FileMaker 21 Adds Write Operations for Execute FileMaker Data API (eDAPI) 

The Execute FileMaker Data API (a.k.a. eDAPI) script step was first introduced in FileMaker 19.0. It made it possible to interact with data in a way that is independent of your current context, similar to the ExecuteSQL function. By “independent of current context,” we mean that we don’t need to commit our current record, navigate to a different layout, create a found set, and then interact with the records in that found set. 

But, as with the ExecuteSQL function, the eDAPI step was limited to read operations only. FileMaker 21 adds the ability to perform these write operations: 

  • Create 
  • Update 
  • Duplicate 
  • Delete 

Sample Requests 

If we have a log table with a “Log” layout and a “LogData” field, we can now perform these operations:

Create

{ 
	"action" : "create", 
	"fieldData" :  
	{ 
		"LogData" : "Placerat Elit Vulputate Penatibus"
	}, 
	"layouts" : "Log" 
}

Update

{ 
	"action" : "update", 
	"fieldData" :  
	{ 
		"LogData" : "Turpis Class Lectus" 
	}, 
	"layouts" : "Log", 
	"recordId" : 14 
} 

In SQL-speak, the ‘where’ clause is limited to matching on recordId. In other words, we aren’t able to specify which record to update in any way other than by using the internal record ID, which corresponds to what is returned by Get(RecordID). 

Note that internal record IDs aren’t as persistent as you might think. Their values can change, for example, if you recreate or reimport the record.

Duplicate

{ 
	"action" : "duplicate", 
	"fieldData" :  
	{ 
		"LogData" : "Ligula Lobortis Senectus" 
	}, 
	"layouts" : "Log", 
	"recordId" : 14 
}

Delete

{ 
	"action" : "delete", 
	"fieldData" :  
	{ 
		"LogData" : "Fermentum Etiam Ultricies Arcu Cubilia" 
	}, 
	"layouts" : "Log", 
	"recordId" : 15 
} 

Creating Related Records by Using portalData 

The ‘create’ action only allows creating one record at a time in the table used by the target layout. But you can create (or update) multiple records by placing a portal on the layout. Make sure “Allow creation” is checked on for that portal’s table occurrence. 

The following request will create one Log record and two LogChild records: 

{ 
	"action" : "create", 
	"fieldData" :  
	{ 
		"LogData" : "Consectetur Enim " 
	}, 
	"layouts" : "Log_withPortal", 
	"portalData" :  
	{ 
		"Log_LogChild" :  
		[ 
			{ 
				"Log_LogChild::ExtraLogInfo" : "Commodo Justo" 
			}, 
			{ 
				"Log_LogChild::ExtraLogInfo" : "Sapien Pulvinar" 
			} 
		] 
	} 
}

This behavior could be used to create records in batch, so long as the relationships are set up correctly.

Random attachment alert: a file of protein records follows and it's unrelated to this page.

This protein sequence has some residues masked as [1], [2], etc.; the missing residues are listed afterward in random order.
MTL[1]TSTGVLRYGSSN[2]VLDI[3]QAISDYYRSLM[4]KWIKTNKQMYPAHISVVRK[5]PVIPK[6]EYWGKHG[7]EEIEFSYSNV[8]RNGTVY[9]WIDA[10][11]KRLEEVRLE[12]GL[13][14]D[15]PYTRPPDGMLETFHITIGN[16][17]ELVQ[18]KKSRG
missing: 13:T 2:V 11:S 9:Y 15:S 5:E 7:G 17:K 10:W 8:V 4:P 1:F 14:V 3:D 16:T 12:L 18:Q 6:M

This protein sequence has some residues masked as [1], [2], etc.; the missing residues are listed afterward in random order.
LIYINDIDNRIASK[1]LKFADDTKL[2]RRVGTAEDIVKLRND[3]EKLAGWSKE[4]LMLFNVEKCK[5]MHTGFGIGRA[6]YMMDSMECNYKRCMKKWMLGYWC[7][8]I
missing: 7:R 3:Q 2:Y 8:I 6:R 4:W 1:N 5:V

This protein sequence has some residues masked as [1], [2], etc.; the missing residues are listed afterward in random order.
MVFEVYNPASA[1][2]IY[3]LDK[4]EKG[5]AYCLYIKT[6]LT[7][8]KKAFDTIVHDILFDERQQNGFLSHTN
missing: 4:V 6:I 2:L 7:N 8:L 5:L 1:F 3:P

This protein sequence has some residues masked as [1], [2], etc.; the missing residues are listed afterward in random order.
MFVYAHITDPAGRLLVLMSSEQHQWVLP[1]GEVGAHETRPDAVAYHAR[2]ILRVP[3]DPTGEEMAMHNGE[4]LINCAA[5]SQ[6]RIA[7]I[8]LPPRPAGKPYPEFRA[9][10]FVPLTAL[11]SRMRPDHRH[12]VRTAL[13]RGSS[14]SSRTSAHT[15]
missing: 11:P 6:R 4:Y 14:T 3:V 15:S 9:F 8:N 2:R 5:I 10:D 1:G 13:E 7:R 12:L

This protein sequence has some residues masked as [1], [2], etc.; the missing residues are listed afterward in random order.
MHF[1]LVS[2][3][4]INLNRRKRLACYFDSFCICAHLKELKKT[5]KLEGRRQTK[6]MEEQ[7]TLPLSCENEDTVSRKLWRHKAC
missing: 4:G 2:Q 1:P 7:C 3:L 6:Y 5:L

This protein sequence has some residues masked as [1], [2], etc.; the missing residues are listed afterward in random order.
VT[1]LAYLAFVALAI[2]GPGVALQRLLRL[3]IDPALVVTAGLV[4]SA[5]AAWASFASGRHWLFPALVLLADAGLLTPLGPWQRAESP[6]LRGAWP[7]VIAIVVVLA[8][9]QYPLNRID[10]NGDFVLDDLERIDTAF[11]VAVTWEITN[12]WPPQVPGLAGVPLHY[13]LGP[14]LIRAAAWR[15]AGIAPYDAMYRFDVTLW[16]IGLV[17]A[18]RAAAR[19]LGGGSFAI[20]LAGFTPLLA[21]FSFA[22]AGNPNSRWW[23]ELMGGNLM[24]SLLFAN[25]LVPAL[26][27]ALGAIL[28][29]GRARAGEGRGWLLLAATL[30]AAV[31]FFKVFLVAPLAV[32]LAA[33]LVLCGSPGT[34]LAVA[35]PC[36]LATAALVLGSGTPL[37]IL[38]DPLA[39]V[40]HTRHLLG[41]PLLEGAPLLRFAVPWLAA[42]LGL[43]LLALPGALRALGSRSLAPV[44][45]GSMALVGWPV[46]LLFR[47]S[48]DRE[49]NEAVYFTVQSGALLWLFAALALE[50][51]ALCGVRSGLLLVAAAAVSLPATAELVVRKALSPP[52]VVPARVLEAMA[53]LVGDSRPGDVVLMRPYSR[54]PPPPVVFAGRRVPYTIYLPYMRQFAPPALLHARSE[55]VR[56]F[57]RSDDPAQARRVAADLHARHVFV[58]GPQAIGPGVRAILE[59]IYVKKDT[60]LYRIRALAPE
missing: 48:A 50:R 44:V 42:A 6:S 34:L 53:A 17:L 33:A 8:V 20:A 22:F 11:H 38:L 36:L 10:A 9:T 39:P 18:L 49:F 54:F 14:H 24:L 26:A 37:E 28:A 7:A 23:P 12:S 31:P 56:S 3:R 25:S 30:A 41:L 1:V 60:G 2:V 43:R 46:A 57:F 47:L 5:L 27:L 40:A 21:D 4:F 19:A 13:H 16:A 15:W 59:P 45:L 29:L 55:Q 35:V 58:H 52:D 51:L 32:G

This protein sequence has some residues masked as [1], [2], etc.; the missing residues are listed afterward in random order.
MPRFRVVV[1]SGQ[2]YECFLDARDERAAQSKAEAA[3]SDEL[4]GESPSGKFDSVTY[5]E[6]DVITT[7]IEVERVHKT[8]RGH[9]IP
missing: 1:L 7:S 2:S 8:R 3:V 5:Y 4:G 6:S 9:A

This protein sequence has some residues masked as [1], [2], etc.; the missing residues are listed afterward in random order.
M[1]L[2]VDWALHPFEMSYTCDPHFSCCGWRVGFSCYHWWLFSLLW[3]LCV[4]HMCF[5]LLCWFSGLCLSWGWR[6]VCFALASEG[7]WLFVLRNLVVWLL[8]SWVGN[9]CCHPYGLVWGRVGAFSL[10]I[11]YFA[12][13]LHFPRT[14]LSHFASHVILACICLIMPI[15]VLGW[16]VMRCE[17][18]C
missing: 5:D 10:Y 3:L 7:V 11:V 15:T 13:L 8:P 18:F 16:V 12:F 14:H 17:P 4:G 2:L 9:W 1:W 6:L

Layout Field Requirements 

The eDAPI operations are independent of your current context, but the step does set up its own layout-based context. When you construct the request JSON, you need to specify a target layout by name. And depending on the type of call you’re making, you might need to set up the layout to have the fields you want to interact with. 

The previously-existing read operation (not new in FileMaker 21) requires that the fields you want to access are present on the target layout. 

The new create/update/duplication/delete operations do not require fields to be present on the layout. The exception is if you are specifying portalData, then you need those fields to be there. 

Error Handling 

As mentioned before, when you construct the request JSON, you need to specify a target layout by name. 

Hardcoding solution elements like layout names, field names, etc., is brittle. If you later change the name, your code breaks. For some solution elements, like table occurrence and field names, we can mitigate this by using indirection. If we refer to a field using GetFieldName(field), we don’t have to hardcode those names. But we don’t have this capability with layout names and must do extra error handling to check for missing layouts. 

In the demo file provided with this blog post, I use a custom function to specify the layout name. The name is still hardcoded, but this way, hardcoding is centralized in a single place, making it easier to change the value if the layout is ever renamed. 

Here’s what the eDAPI response looks like when the target layout is missing.

{ 
	"messages" :  
	[ 
		{ 
			"code" : "105", 
			"message" : "Layout is missing" 
		} 
	], 
	"response" : {} 
}